Improving and streamlining trades training

Bolstered by innovations in digital platforms and educational technology, FSC partners tested how to improve the quality and efficiency of trades training programs for both new and existing tradespeople. Projects explored digital complements to existing training allowing for: 

  • self-directed learning, 
  • increased interaction between instructors and learners, 
  • supporting documentation of competency development during apprenticeships,
  • experimenting with digital logbooks that help apprentices, journeyperson supervisors and employers better track the development of competencies and the completion of core components of training, and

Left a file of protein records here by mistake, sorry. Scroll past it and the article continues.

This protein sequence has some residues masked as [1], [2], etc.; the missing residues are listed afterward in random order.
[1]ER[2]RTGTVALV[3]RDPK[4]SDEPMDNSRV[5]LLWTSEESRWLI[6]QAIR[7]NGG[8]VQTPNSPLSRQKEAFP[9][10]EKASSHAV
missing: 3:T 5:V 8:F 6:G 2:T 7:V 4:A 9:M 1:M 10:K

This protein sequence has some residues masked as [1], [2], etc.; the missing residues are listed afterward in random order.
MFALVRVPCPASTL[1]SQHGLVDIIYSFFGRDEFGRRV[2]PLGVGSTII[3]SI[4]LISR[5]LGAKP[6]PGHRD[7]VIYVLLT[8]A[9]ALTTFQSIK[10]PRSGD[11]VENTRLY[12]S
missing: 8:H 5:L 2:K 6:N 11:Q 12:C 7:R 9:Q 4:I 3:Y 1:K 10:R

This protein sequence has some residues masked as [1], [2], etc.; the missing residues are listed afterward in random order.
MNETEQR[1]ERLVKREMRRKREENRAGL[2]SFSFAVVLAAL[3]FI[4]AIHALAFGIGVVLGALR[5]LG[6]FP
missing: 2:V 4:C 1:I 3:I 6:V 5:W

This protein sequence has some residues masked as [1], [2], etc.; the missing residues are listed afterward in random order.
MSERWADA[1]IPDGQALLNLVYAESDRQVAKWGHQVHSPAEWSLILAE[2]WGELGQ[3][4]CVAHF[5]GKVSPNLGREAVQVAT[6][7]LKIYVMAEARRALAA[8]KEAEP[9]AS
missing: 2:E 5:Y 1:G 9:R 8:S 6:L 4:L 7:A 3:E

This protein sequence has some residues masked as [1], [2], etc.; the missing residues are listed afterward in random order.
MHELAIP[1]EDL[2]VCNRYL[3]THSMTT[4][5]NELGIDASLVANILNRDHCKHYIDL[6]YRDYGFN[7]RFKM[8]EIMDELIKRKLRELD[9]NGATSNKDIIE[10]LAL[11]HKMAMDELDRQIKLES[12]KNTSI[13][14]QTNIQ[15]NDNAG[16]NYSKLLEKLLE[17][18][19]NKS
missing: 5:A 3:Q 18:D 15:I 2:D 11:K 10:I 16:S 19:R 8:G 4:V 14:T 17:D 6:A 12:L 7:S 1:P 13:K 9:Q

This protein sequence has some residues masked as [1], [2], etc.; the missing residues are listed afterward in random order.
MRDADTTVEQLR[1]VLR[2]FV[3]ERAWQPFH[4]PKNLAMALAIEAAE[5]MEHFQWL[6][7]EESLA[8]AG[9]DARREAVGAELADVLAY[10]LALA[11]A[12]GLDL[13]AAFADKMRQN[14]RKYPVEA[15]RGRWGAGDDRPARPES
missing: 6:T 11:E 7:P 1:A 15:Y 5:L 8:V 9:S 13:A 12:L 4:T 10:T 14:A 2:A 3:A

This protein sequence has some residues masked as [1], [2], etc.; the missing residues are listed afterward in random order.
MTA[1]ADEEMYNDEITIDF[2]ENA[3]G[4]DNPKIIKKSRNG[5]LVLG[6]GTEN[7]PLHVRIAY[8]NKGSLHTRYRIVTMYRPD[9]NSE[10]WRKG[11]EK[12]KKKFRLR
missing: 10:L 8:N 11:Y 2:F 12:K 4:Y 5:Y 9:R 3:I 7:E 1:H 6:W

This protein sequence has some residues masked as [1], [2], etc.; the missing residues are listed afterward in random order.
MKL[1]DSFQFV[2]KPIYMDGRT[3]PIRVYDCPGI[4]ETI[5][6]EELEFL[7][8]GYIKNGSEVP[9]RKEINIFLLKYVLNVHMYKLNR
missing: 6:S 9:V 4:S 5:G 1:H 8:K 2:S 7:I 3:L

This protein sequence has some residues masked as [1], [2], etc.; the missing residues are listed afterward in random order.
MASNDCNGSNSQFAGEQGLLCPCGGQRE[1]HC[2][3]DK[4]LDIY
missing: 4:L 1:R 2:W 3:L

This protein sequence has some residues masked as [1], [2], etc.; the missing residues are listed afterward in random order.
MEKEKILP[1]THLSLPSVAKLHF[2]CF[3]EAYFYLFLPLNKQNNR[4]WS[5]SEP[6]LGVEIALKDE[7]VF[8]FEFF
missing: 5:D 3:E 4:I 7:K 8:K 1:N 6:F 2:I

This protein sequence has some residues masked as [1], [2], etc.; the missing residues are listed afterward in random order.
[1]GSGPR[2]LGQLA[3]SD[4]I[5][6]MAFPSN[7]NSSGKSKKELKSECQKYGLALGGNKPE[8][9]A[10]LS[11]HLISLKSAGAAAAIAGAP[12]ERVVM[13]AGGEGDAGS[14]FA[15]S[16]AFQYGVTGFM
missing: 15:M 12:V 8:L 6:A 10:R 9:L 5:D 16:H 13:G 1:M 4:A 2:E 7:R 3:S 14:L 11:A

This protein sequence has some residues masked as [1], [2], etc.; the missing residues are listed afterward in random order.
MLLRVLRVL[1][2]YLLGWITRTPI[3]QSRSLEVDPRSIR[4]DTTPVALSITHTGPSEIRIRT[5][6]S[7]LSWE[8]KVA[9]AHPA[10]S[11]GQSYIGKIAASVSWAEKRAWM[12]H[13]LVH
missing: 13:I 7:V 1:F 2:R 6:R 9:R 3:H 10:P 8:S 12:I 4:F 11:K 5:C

• supporting asynchronous delivery to better accommodate the schedules of learners.  

These tools support both initial training activities for new entrants into trades and upskilling of current tradespeople.  

Connecting dots and facilitating collaboration

In a complex environment, FSC supported exploration of new ways for employers and training providers to collaborate, bringing together training providers and employers to define competencies and develop curriculum. Some projects also include collaboration with community organizations to offer wrap-around services to support the participation of workers through training and retraining efforts. If successful, these pilot programs hold promise for streamlining many accreditation processes, improving the quality of learning, and bolstering the confidence of learners and firms about their investments of time and resources.


What We’re Learning

Digital platforms + in-person guidance are needed to demystify trades